“It doesn’t matter who trains him I just do my work and listen to my corner,” said Alvarez “I feel very strong at this weight.”

Alvarez pummeled Yildirim like a punching bag early and often during the first two rounds. Left and right uppercuts pierced through Yildirim’s guard and body shots pummeled the body. Return fire was seldom exchanged.

After two rounds of sustaining punishment to the head and body, Yildirim attempted to fire back. He paid for his gamble with a counter right fired through the guard by Canelo and down went the challenger.

Though Yildirim survived the third-round knockdown, as he returned to the corner his trainer Diaz warned that another round like the third would force a stoppage. Diaz decided after further inspection to end the fight then and there at the end of the third round.

“I said I would get the knockout and I got the knockout,” said Alvarez.

The win sets up a showdown with England’s Billy Joe Saunders who holds the WBO super middleweight world title.

“This year it’s going to be very special against BJ Saunders,” said Matchroom Boxing promoter Eddie Hearn who is planning their encounter for May 8. “It’s going to be one of the biggest fights of the year.”

Canelo said he is eager for the pending encounter.

“He’s a difficult fighter. He has the WBO title and we need to go for him,” said Alvarez.

Alvarez said his plans are to continue making history as a Latino fighter winning undisputed world titles in the super middleweight division.

“In Latin America it hasn’t been done,” Alvarez said. “I want to make history.”

Other Bouts

McWilliams Arroyo walked through Abraham Rodriguez’s punches and won by technical knockout in the fifth round to win the interim WBC flyweight title.

Despite a change of opponents within the last week Arroyo (21-4, 15 KOs) was able to adapt to last-minute opponent Rodriguez (27-3, 13 KOs) and work the body and head until the Mexican fighter’s corner tossed in the white towel to end the fight at 1:41 of the fifth round.

A battle of heavyweights between China’s Zhilei Zhang (22-0-1, 17 KOs) and America’s Jerry Forrest (26-4-1) ended in a majority draw after 10 rounds. Despite three early knockdowns scored by Zhang, the momentum changed after Forrest attacked the body inside. The scores were 95-93 Forrest and 93-93 twice for a majority draw.

In a super middleweight fight between two extremely tall prospects Diego Pacheco (11-0, 8 KOs) won by unanimous decision over Rodolfo Gomez Jr. after eight rounds. No knockdowns were scored between the two fighters who each towered at 6-feet 4-inches.

Photo credit: Ed Mulholland / Matchroom

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Results from Auckland: Parker UD 12 Fa; Ahio KO 7 Long

Arne K. Lang

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New Zealand heavyweights Joseph Parker and Junior Fa met four times as amateurs and each man won twice. On Saturday night in Auckland, they met for the first time as professionals and the heavily favored Parker broke the deadlock with a 12-round unanimous decision.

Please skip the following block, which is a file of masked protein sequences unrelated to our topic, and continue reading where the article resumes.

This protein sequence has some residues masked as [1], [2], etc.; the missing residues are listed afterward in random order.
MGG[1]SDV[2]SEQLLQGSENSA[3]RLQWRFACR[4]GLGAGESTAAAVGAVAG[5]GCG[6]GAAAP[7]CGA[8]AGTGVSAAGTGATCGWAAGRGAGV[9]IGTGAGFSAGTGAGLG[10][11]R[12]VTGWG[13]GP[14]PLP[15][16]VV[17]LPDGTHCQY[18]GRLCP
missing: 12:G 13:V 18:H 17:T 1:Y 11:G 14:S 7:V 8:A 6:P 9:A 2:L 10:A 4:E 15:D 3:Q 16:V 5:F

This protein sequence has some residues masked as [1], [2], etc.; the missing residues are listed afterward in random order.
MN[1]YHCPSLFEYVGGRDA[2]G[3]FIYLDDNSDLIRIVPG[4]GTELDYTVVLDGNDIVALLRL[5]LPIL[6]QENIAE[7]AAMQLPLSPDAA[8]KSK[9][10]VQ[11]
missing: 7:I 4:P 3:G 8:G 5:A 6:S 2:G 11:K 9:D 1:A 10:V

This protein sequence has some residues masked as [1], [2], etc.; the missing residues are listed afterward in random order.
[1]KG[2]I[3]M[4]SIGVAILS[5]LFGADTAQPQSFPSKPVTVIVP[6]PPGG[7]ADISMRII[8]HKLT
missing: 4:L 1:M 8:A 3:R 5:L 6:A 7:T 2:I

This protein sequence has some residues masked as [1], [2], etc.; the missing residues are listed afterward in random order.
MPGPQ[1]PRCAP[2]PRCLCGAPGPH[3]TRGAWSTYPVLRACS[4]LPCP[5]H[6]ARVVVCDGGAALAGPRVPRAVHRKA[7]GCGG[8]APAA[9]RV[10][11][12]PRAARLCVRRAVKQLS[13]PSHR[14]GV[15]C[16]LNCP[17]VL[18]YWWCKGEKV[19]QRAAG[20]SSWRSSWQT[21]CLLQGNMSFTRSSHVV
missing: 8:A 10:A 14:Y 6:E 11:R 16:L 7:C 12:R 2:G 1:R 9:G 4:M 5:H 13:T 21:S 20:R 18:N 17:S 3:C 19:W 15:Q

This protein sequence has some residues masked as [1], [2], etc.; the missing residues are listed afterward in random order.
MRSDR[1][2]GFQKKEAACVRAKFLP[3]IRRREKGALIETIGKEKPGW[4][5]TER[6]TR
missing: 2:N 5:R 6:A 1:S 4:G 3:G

The bout beat the clock, in a fashion. During the match the crowd at the waterfront arena, estimated at 8,500, was informed that Auckland was reverting to Phase Three effective at 6:00 in the morning, following the discovery of a new Covid-19 infection. That meant, among other things, that public gatherings would be restricted to 10 people and schools would be open only to the children of essential workers.

The fight was a rather drab affair in which both men had trouble landing clean punches, perhaps owing partly to ring rust. Parker (28-2, 21 KOs) was making his first start in 12 months; Fa (19-1, 10 KOs) had been inactive since November of 2019.

Parker, the former world title challenger who went the distance with Anthony Joshua, had the upper hand in the early rounds and opened a small cut over Fa’s left eye in the seventh round, perhaps the result of an errant elbow. The cut became larger and bled profusely as the bout continued but it was never in danger of being stopped.

Parker had a worried look on his face as he awaited the reading of the scores, but he had nothing to fear. The judges had it 115-113, 117-111, and a head-scratching 119-109.

After the fight, Parker said, “It was a lot closer than we expected.”

Ahio vs. Long

The undercard was rubbish, but the Ahio-Long fight warrants a mention. A stablemate of Junior Fa, Hemi Ahio improved to 17-0 (12) with a wicked seventh-round knockout of Julius Long who was thoroughly gassed when Ahio caught him against the ropes and landed his haymaker. They had previously met in a 6-round affair that went the distance.

If the name Julius Long sounds vaguely familiar, that’s because he’s been around since 2001. Listed at seven-foot-one but likely an inch or two shorter, the boxer nicknamed the Towering Inferno came to New Zealand in 2013 to serve as a sparring partner for David Tua and never left.

Nearly 15 full years have elapsed since Long was whacked out in the opening round by Samuel Peter on a Duva Promotions card at Connecticut’s Mohegan Sun Casino.

George Kimball was ringside for TSS and described the scene: “The overmatched Long had already been down once when Peter smashed him with a left-right combination…(Long) hit the ropes with such force that he shot back off them like he was bouncing from a trampoline. Unfortunately for Long, the slingshot effect propelled him straight into the path of the right hand Peter had dispatched toward his head, effectively doubling the force of the blow. Long went down as if he had been whacked with a sledgehammer and lay motionless on the canvas. Referee Arthur Mercante Jr waved it off without a count, but he could have counted to 100.”

Long is now 43 years old. Since his crushing defeat by Samuel Peter, he is 4-17-1 and counting his defeat last night has been stopped seven more times. For his rematch with Akio, he weighed in at 326 ¾ pounds, more than 100 pounds more than his opponent.

In his adopted home, Julius Long, who grew up in Detroit, is a qualified chef, an occupation that requires an apprenticeship and many hours of training. He supplements his income moonlighting as a freelance prizefighter. By all accounts, he’s a very likeable man, but someone needs to take away his boxing gloves and burn them.